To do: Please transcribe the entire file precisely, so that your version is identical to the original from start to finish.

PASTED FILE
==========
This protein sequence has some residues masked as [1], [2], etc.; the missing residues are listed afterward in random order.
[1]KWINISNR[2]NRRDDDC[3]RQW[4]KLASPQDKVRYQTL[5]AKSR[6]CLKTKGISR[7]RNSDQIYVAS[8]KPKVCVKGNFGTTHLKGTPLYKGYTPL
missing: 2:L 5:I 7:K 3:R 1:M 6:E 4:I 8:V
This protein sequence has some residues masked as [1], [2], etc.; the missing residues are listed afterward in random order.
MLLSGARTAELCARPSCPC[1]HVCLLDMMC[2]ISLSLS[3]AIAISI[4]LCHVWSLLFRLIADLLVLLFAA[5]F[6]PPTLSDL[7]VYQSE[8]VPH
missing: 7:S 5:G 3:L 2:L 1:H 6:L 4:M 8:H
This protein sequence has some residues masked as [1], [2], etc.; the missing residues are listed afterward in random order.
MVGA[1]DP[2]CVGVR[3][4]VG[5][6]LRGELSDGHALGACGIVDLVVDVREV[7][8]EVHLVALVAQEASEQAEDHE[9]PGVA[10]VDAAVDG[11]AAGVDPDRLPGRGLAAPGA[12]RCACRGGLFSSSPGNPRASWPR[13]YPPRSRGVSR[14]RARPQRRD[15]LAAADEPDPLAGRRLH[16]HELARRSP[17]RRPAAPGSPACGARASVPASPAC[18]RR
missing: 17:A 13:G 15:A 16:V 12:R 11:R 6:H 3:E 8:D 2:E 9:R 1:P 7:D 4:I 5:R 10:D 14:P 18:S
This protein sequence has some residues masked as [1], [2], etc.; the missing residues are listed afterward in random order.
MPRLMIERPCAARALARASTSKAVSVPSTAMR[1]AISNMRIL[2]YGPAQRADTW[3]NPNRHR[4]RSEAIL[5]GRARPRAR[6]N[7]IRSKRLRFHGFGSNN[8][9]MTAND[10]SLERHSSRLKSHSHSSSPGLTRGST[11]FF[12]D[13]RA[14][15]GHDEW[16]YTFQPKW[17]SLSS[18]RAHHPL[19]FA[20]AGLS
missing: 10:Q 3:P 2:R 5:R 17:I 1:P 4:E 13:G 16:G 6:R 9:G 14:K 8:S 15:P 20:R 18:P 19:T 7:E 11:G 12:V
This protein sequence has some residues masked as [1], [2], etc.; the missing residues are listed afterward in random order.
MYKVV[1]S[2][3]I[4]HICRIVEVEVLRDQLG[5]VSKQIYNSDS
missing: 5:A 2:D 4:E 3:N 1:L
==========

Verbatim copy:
This protein sequence has some residues masked as [1], [2], etc.; the missing residues are listed afterward in random order.
[1]KWINISNR[2]NRRDDDC[3]RQW[4]KLASPQDKVRYQTL[5]AKSR[6]CLKTKGISR[7]RNSDQIYVAS[8]KPKVCVKGNFGTTHLKGTPLYKGYTPL
missing: 2:L 5:I 7:K 3:R 1:M 6:E 4:I 8:V
This protein sequence has some residues masked as [1], [2], etc.; the missing residues are listed afterward in random order.
MLLSGARTAELCARPSCPC[1]HVCLLDMMC[2]ISLSLS[3]AIAISI[4]LCHVWSLLFRLIADLLVLLFAA[5]F[6]PPTLSDL[7]VYQSE[8]VPH
missing: 7:S 5:G 3:L 2:L 1:H 6:L 4:M 8:H
This protein sequence has some residues masked as [1], [2], etc.; the missing residues are listed afterward in random order.
MVGA[1]DP[2]CVGVR[3][4]VG[5][6]LRGELSDGHALGACGIVDLVVDVREV[7][8]EVHLVALVAQEASEQAEDHE[9]PGVA[10]VDAAVDG[11]AAGVDPDRLPGRGLAAPGA[12]RCACRGGLFSSSPGNPRASWPR[13]YPPRSRGVSR[14]RARPQRRD[15]LAAADEPDPLAGRRLH[16]HELARRSP[17]RRPAAPGSPACGARASVPASPAC[18]RR
missing: 17:A 13:G 15:A 16:V 12:R 11:R 6:H 3:E 8:D 2:E 9:R 1:P 7:D 4:I 5:R 10:D 14:P 18:S
This protein sequence has some residues masked as [1], [2], etc.; the missing residues are listed afterward in random order.
MPRLMIERPCAARALARASTSKAVSVPSTAMR[1]AISNMRIL[2]YGPAQRADTW[3]NPNRHR[4]RSEAIL[5]GRARPRAR[6]N[7]IRSKRLRFHGFGSNN[8][9]MTAND[10]SLERHSSRLKSHSHSSSPGLTRGST[11]FF[12]D[13]RA[14][15]GHDEW[16]YTFQPKW[17]SLSS[18]RAHHPL[19]FA[20]AGLS
missing: 10:Q 3:P 2:R 5:R 17:I 1:P 4:E 13:G 16:G 6:R 9:G 14:K 8:S 15:P 20:R 18:P 19:T 7:E 11:G 12:V
This protein sequence has some residues masked as [1], [2], etc.; the missing residues are listed afterward in random order.
MYKVV[1]S[2][3]I[4]HICRIVEVEVLRDQLG[5]VSKQIYNSDS
missing: 5:A 2:D 4:E 3:N 1:L